Britain likely to introduce new laws to protect historic statues: senior official


LONDON, Jan. 17 (Xinhua) -- New laws are to be introduced in Britain to protect historic statues from campaigners aiming to censor the country's past, British Communities Secretary Robert Jenrick has said.

Writing in the Sunday Telegraph, Jenrick announced he plans new laws to protect links to the past, and generations-old monuments should be "considered thoughtfully".

It followed the removal of a statue in Bristol of Edward Colston over his link to the slave trade and calls for street names linked to slave traders or Britain's colonial past to be changed.

The statue of Colston was dragged from its pedestal, rolled through city streets and thrown into the harbor at the height of Black Lives Matter campaigns.

Jenrick said statues at risk are not just those of figures who are seldom remembered, adding: "It is absurd and shameful that the statue of Winston Churchill should be questioned. Nor is Horatio Nelson safe from the revisionist purge."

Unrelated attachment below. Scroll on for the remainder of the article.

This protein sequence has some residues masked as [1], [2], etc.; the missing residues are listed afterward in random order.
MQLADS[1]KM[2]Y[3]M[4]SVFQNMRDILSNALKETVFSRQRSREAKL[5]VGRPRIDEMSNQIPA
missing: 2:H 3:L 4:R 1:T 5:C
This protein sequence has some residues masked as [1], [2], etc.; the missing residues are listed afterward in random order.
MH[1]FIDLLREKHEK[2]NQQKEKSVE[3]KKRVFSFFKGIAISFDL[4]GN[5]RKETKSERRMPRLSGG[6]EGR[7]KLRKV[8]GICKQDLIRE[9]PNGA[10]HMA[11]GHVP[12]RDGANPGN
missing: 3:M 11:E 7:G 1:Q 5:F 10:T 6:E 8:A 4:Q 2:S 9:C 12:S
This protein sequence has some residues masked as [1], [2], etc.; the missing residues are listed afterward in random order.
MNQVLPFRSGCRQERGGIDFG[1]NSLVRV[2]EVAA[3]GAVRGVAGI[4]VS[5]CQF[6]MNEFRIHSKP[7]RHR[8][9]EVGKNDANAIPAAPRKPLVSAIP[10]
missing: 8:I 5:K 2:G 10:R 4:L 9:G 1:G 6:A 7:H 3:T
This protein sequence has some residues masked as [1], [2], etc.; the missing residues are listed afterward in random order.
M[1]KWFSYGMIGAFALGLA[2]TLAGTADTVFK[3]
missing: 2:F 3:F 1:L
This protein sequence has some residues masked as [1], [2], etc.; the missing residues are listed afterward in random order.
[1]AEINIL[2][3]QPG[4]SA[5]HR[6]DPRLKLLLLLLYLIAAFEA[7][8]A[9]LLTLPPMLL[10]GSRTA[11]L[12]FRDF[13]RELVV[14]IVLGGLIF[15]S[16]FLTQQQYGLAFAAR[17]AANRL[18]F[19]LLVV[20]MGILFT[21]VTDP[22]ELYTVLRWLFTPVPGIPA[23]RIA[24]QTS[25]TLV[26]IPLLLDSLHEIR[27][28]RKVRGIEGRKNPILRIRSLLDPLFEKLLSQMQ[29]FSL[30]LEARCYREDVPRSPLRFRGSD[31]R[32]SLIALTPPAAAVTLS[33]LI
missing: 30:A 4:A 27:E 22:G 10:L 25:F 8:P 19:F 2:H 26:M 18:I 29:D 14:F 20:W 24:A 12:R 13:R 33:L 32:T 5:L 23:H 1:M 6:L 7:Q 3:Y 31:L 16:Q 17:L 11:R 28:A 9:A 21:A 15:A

Jenrick said: "I am changing the law to protect historic monuments and ensure we don't repeat the errors of previous generations. Proper process will now be required. Any decisions to remove these heritage assets will require planning permission and councils after consultation with the local community."

He is to lay his new laws before the British parliament Monday, he added.

Jenrick said: "There has been an attempt to impose a single, often negative narrative which not so much recalls our national story, as seeks to erase part of it."

The legislation would require planning permission for any changes and a minister would be given the final veto. It will be revealed in Parliament on Monday, the BBC reported.

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